Mint – The Cool And Refreshing Herb
The herb is a member of the Lamiaceae family also known as the mint family. Among all of the members of this large family it is spearmint that is considered the most popular culinary herb. Another popular member of the family is peppermint which is used medicinally and in sweets as a flavoring. The leaves of the plant are deep green in color; slightly pointed oval leaves with prominently serrated edges. The leaves have a pleasant taste that is considered refreshing. Other forms of the herb include apple, bergamot, chocolate, curly, ginger, horse, lavender, lemon lime, and orange just to name a few.
Spearmint is thought to have its origin in the temperate regions of the old world.
Peppermint first appears in England in the 17th century, and both spearmint and peppermint were widely cultivated in the 18th century, and is now the country’s most important culinary herb. Peppermint is a hybrid of spearmint and water mint and is widely cultivated in Europe and Central and Western Asia to be used in menthol an important ingredient in the pharmaceutical industry.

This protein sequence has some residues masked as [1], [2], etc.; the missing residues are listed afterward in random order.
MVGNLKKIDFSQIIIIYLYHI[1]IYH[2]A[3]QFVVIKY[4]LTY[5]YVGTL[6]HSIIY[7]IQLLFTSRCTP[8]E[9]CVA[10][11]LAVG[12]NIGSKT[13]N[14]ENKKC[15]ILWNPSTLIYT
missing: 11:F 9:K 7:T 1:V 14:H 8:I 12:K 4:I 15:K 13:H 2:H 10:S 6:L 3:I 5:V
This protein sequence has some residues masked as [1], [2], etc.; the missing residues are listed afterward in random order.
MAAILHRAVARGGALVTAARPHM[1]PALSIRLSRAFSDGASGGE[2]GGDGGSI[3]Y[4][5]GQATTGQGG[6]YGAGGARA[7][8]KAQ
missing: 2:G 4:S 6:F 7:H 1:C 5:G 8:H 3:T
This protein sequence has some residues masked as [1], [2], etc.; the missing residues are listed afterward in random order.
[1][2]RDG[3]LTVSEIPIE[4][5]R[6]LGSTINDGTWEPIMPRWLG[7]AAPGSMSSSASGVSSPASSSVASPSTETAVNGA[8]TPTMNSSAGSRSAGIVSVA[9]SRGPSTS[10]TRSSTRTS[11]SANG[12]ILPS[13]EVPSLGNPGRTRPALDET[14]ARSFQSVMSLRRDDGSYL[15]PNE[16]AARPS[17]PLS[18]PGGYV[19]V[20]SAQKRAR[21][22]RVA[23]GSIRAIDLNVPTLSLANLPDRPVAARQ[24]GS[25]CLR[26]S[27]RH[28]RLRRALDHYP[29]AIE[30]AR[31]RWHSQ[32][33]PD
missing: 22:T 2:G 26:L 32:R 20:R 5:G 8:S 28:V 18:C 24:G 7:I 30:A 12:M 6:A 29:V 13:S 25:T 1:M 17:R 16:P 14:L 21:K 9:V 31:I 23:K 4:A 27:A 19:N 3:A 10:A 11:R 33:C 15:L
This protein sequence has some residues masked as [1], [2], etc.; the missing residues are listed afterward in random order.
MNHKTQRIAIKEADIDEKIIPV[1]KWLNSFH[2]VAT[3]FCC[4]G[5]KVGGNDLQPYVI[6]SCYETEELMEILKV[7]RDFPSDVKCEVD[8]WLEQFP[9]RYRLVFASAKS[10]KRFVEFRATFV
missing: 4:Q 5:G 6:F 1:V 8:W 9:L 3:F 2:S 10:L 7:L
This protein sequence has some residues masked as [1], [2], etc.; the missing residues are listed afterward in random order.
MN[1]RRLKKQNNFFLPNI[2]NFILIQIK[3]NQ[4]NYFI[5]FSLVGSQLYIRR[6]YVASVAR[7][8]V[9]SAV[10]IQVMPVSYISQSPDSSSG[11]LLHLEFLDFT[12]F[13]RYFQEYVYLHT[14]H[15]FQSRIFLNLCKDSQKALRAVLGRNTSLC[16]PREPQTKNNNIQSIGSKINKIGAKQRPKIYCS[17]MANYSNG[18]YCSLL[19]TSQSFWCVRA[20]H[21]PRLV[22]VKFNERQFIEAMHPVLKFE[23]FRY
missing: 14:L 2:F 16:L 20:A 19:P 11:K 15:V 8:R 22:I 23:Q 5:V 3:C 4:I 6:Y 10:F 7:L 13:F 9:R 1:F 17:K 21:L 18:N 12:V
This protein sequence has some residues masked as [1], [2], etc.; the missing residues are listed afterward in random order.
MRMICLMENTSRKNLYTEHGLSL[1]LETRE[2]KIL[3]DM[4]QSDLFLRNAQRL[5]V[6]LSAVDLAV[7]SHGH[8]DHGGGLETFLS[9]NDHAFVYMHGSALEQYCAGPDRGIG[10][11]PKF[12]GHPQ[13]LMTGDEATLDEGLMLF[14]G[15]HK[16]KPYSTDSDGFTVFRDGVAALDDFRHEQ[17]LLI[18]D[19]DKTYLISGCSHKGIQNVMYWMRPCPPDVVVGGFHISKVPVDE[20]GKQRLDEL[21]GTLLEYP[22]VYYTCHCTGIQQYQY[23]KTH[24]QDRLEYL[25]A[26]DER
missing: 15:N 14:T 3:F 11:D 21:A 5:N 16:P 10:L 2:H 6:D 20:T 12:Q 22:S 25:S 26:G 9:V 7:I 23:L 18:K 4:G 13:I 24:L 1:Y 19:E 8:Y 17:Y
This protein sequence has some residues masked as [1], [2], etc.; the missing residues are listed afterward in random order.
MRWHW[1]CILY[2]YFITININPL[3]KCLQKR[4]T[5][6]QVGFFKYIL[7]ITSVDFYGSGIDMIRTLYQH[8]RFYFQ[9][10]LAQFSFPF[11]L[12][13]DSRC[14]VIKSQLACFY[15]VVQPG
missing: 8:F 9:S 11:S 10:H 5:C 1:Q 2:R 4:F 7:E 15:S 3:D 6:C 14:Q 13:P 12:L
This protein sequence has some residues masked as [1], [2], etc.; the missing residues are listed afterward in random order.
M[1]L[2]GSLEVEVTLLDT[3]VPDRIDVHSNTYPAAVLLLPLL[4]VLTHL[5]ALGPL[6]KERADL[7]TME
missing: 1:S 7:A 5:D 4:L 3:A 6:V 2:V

The fresh herb usually as spearmint is purchased in bunches and stores well in water in the refrigerator. Good quality dried spearmint simply sold as mint is generally very dark green almost black in color, but can be light green in color as well, and when purchasing either one they should not look dusty. The dried herbs should be stored in an airtight package and where it is cool, dark, and away from extremes of humidity.
Peppermint is mainly used in sweets and tea. Spearmint has the biggest uses in dishes such as lamb with sauce, chicken, pork and veal, and vegetables such as potatoes and eggplant, salads and salad dressings. Spearmint is used extensively in Asian, Indian, Middle Eastern, and Moroccan dishes.
For additional information about mint click on the link to Wikipedia.org
For some great sections on herbs and spices some great references are:
• The Spice and Herb Bible – Second Edition by Ian Hemphill with recipes by Kate Hemphill
• The Food Encyclopedia by Jacques L. Rolland and Carol Sherman with other contributors
• Field Guide to Herbs & Spices by Aliza Green
• The Contemporary Encyclopedia of Herbs & Spices – Seasonings For The Global Kitchen by Tony Hill
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